• @eriberart said in Can you visualize things in your head?:

    I was wondering what the break down of people here is like. Do creative people tend to visualize better, or not at all like me

    This article says, "Ed Catmull, 74, has the condition aphantasia, in which people cannot visualise mental images at all.

    And in a surprising survey of his former employees [at Pixar], so do some of the world's best animators."

    It also says, "He spoke to colleagues and learned that some animators could form mental images so strong they would open their eyes and the image would still be there, so they could practically trace what they could see."



  • @chrisaakins, I like to read (mostly fiction) and I don't see anything at all in my mind. I think I read slower than average (I have to pause videos to read the whole thing, if they show a note, for example), but I've never thought of reading as a chore per se (it would depend on the content, not the actual process of reading).

    I haven't noticed descriptive text bothering me, except when they repeat a previous description. If the story says, "Her blue eyes sparkled like the ocean." I don't want to hear that phrase again in the book (or even the series—if multiple books—to be honest). I'm always thinking: "Words are your JOB. Use a thesaurus!" But maybe I tend to choose books that don't happen to have very descriptive writing, and I would be bothered more, if there was more description.

    I don't like most poetry. Maybe the fact that I don't "see" their metaphors has something to do with that.

    So what do people who can "see" what they read—see when there's some crazy metaphor?



  • I dream a lot...I can control my dreams. In fact, I was in a dream the other night and my mother in law was there and she was mad so I decided to go ahead and wake up haha.

    Here is my understanding on visualizing. A photographic memory is not a gifted skill it is a trained one. I heard it on a ted talk.

    There are ways to practice this and other memory techniques.

    A simple one is to sit a dark closet with a flashlight and a picture or list of text. Shine light on the piece until you see it and shut the light off. Keep visualizing it until the mental image is gone and repeat it theI started my 11 year old on this a year ago and he says it helps a lot for his tests.

    On the flip side I learned some other mindsets when drawing.

    Like focusing on shapes and just building as it goes. Like in layers. Peter Han and Kim jung gi are good for this type of art. With enough practice you can build and bend the art to your will. Once you are able to recognize the brief times you can keep building upon that. This is what I am currently doing while I learn more and more about different aspects ... shape Theory, color theory, proportions, perspective, tones and values.

    Anyways that is enough rambling on. Be encouraged and enjoy the process. Have a blessed one!



  • @dafoota said in Can you visualize things in your head?:

    A photographic memory is not a gifted skill it is a trained one.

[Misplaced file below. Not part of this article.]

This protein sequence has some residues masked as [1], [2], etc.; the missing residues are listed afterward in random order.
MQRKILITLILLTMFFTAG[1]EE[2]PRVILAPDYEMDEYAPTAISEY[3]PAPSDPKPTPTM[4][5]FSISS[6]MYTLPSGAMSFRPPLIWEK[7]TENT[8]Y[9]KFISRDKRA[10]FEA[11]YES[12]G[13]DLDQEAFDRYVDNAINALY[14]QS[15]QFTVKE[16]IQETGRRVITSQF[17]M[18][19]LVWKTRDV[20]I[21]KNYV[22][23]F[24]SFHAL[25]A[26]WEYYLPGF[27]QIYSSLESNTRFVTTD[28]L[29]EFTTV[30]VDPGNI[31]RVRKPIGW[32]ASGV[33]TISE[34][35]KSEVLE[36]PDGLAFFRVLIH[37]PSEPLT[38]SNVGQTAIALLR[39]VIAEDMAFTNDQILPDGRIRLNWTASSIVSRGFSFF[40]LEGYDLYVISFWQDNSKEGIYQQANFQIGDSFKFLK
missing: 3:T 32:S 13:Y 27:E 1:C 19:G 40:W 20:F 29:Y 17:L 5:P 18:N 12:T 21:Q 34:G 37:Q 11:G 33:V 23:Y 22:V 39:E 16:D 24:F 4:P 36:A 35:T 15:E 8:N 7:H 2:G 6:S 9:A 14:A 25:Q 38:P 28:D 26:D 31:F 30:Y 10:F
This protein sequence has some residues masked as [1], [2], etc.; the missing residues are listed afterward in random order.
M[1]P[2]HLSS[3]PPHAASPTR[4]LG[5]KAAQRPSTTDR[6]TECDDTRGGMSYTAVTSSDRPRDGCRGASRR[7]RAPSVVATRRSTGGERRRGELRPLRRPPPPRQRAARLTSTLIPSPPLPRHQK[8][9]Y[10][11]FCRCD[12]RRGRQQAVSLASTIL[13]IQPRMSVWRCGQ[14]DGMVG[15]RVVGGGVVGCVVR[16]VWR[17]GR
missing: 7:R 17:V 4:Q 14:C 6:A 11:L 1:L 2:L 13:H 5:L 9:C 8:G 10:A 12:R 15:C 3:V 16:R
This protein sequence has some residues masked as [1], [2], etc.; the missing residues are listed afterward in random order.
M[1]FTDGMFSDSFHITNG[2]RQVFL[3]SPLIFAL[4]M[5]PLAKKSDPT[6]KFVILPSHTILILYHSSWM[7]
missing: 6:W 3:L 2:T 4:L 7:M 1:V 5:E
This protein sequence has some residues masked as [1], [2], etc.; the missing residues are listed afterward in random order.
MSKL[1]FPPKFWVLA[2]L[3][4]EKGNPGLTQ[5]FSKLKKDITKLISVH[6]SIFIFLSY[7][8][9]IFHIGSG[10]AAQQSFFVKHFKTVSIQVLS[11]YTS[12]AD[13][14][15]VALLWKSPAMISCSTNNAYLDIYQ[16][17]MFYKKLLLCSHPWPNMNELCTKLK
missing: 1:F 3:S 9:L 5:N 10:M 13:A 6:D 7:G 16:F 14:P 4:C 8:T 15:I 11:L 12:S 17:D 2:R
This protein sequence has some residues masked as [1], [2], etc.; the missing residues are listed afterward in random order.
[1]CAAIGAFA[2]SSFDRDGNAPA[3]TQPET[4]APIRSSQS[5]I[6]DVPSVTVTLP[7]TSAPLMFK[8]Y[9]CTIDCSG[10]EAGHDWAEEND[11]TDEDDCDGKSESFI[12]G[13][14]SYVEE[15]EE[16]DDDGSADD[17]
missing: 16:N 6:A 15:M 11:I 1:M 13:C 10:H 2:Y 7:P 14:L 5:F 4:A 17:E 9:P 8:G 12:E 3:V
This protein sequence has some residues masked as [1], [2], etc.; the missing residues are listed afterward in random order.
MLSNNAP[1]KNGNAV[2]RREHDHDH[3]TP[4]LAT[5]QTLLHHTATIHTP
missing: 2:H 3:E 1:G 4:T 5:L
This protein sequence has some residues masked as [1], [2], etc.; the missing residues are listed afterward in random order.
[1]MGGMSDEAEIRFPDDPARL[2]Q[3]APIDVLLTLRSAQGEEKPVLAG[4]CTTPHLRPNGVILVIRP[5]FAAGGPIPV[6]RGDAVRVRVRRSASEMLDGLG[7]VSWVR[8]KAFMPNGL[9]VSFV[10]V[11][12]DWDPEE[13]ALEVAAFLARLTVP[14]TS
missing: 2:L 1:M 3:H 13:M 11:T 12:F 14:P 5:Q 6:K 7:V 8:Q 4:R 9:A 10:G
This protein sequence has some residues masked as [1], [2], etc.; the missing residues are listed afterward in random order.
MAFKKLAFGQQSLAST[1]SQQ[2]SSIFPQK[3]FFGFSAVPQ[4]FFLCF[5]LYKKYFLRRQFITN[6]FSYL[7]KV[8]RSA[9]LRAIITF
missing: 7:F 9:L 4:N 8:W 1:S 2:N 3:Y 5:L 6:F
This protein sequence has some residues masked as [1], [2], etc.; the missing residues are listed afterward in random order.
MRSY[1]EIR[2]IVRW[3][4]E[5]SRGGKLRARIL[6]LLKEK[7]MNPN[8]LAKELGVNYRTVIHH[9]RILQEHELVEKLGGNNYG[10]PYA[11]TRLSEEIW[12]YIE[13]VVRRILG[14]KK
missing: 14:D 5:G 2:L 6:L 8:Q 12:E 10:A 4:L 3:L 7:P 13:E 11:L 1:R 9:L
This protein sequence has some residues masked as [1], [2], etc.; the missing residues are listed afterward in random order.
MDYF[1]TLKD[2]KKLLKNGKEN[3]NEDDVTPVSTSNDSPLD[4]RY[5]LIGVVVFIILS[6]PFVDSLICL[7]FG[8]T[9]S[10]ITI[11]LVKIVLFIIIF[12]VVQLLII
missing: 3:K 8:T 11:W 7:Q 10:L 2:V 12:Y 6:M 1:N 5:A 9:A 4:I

It's definitely both.

    I personally knew someone in high school that had a photographic memory that didn't even know that was a thing until she became aware not everyone can remember everything they saw. So she could look at, not read, a textbook page, and know all the answers to a quiz on that page because she could go back to the memory of the text book page and re-read the answer to the question.

    That kind of innate ability gap is prevalent everywhere, quite a bit in art because it's so apparent. Some people can learn to be incredible painters that have very little natural aptitude (Marco Bucci does a really interesting talk about his natural inability). Or we could learn to be amazing piano players with years of work while some children naturally are able to pick it up and write their own music within months.



  • Children are the beauty of the world. They process a genuineness that so many adults get striped of over the coarse of time.

    Could a person not have been draw to a practice simply because they love to do it regardless of knowing what it is exactly. For your friend who has but didn’t know doesn’t mean they were just gifted with this skill. It could also be a possibility that they were drawn to a practice that builds it up naturally without even intentionally knowing it was a practice.

    I believe that it is that intuition and natural unconscious practice of said thing.

    For example I do not listen music and sounds like my cousin does. She has a keen awareness to music notes before she knew what they are. Didn’t mean it was something untaught just means it was a natural attraction to an aspect of life. Constantly practicing before she knew what practicing was.

    I still do not believe that people are allotted a gift. Or you are just “born with it.” I have four boys and at every birth I learned that they were totally dependent on me with no abilities, but with endless amount of potential. Watching them grow I recognized glimpses of what guided them to be who they are. Still there is much unknown. I do believe people can have a better understanding of different aspects of life even at a younger age. I just believe that people work at these things during their life especially in their childhood.

    The brain is the instrument of knowledge, the mind is the use of knowledge and the conscience is the manipulation of the brain to produce mind.

    No worries at all. Thanks for the reply and food for thought.

    I’ll give another example. Kim jung gi explained that he was drawing 3D shapes in kindergarten when the other students were learning what shapes are. Many would say that he was gifted with the ability to see in perspective. However, he would tell you it came with practice. Not just our typical idea of practice but also the tasks here and there that enhances our abilities that we do not even know is practice.

    Anyway much love and have a blessed day!


  • Moderator

    @Miriam I don’t like poetry either and I think your reason really fits with why. lol

    When I read I have a clear picture of characters in my head and I get really annoyed if there is a movie made after the book and the characters don’t look anything like what I pictured. Lol.
    For the same reason I don’t like to see a movie before I’ve read the book because I want my own interpretation of the characters and not the movie star in my head... unless it’s someone hot and then it’s okay. 😜